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Posted by on Aug 14, 2016 in Articles, Featured, Mindfulness | 0 comments

The Benefits of Pausing – How To Regain Control

The Benefits of Pausing – How To Regain Control

One of my favorite quotes is by Viktor Frankl, a 20th century psychiatrist from Vienna.  It goes like this: “Between stimulus and response there is a space.  In that space is our power to choose our response. In our response lives our growth and our freedom”.  Powerful, right? I thought so too.  It might help to know that Dr. Frankl spent 3 years in concentration camps during World War II so he knows a thing or two about the difficulties and adversities of life.  In the western society we are taught, encouraged and often punished if we don’t keep up the pace with our coworkers, friends and neighbors.  Is it any wonder that our mental and physical health and even relationships are suffering? 

Our daily lives are filled with news on TV and radio, texting, advertisements, reality shows, various social media outlets…all a cacophony of ways to overwhelm the mind.  We even recognize a special type of disorder called infomania, which describes a compulsive need for a person to obtain information and news.  I’m sure you know a few people who fit this diagnosis!  I used to have a terrible habit of treating social media as a “distraction” or what I thought was a way to let my mind unwind from various small stressor of life.  While it may work temporarily, the reality is that it often leaves us with feelings of anxiety, low self esteem, and negative thoughts.  Add work, commute, school and family stresses on top of this.  How can we find this precious thing many of us search for- peace?  Enter the lost art of pausing. 

Pausing and reflecting is not some new age technique to attain liberation.  What it can do is make subtle improvements in your daily life that compound over time.  While starting to get familiar with pausing and reflecting in the middle of a big argument is not a good idea, start with the following instead.   When you’re feeling annoyance/anger dealing with a coworker or driving in traffic, take a deep conscious abdominal breath.  Feel how your body is reflecting the stress.  Does your chest feel tight? Are your shoulder slouched? Is there tension in your mouth and eyes? Relax your neck, shoulders and upper back.  Then try to reflect on your thoughts without an outward reaction.  Think of this as if you were a dispassionate observer, reserving judgment.  This will take some practice! You might realize how small this inconvenience is and perhaps let go of your frustrations a little bit.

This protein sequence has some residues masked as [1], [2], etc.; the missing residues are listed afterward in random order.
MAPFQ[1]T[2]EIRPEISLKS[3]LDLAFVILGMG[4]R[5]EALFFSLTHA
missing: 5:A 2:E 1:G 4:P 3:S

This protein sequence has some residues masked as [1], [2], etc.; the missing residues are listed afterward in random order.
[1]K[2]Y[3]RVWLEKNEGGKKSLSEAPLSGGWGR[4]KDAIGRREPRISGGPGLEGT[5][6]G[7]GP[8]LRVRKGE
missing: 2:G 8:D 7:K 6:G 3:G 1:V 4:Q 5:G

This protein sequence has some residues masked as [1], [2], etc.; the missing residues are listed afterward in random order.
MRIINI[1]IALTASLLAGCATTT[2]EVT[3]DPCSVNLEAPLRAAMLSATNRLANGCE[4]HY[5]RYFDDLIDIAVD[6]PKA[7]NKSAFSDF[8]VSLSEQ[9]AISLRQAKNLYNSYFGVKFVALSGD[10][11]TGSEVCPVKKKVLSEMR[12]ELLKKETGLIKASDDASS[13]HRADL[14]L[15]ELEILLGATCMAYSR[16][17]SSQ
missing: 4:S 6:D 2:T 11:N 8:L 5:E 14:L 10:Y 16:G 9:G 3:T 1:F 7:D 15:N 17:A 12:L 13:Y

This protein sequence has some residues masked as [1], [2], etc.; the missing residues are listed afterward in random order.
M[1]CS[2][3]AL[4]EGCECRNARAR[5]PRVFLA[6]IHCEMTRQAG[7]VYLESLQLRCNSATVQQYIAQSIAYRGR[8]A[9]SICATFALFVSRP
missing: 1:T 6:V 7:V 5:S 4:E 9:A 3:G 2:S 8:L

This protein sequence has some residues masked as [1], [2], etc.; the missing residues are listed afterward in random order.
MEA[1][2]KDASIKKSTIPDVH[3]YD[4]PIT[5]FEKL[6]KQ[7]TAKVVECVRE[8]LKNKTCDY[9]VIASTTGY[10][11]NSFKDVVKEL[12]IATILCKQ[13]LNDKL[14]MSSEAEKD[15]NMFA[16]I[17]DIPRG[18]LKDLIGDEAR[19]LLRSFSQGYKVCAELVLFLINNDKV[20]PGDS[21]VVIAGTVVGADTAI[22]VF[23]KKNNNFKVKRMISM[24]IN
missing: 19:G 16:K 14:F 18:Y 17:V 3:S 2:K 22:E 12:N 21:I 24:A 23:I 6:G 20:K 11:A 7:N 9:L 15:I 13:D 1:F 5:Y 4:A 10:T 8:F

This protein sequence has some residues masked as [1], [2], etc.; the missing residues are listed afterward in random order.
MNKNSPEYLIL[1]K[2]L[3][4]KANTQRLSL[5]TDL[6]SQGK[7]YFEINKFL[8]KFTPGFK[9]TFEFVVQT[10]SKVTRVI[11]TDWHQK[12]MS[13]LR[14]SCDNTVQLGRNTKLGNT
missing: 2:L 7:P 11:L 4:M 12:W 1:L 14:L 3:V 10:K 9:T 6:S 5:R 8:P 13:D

Another pausing/mindfulness technique that I recently learned about and have tried to do daily is 5-in-3.  Here we’ll focus on 3 senses: vision, hearing and tactile sensation (touch).  You don’t need to do this for an hour to reap the benefits, just set aside a few minutes out of your day.  First visually find 5 different things around you; can be as simple as book, table, piece of paper, phone, pen.  Then listen to the sounds surrounding you and try to hear 5 distinct sounds. It helps to close your eyes as our vision tends to take over which minimizes some of the noises you hear.  Lastly, feel 5 sensations with your body.  Examples of this can be the feeling of the ground under your feet, the feel of your clothes, the pressure of the seatbelt over your chest, the feeling of a breeze on your face. 

These are just a few of the ways we can use mindfulness to our advantage.  Just like the quadriceps, we can train our mindfulness muscle and, with time, as we encounter bigger challenges, use this strategy to feel more peaceful, calm and at ease even when it seems like the world is against us.  This is a challenging practice but nothing worthwhile comes easily, right? Keep practicing and you will get better. 


Alina Wencel
Co-Creator, Uncharted Performance
Head of Mindfulness Division
Chief Nutrition Officer
Crazy About Cats
Kettlebell Boss



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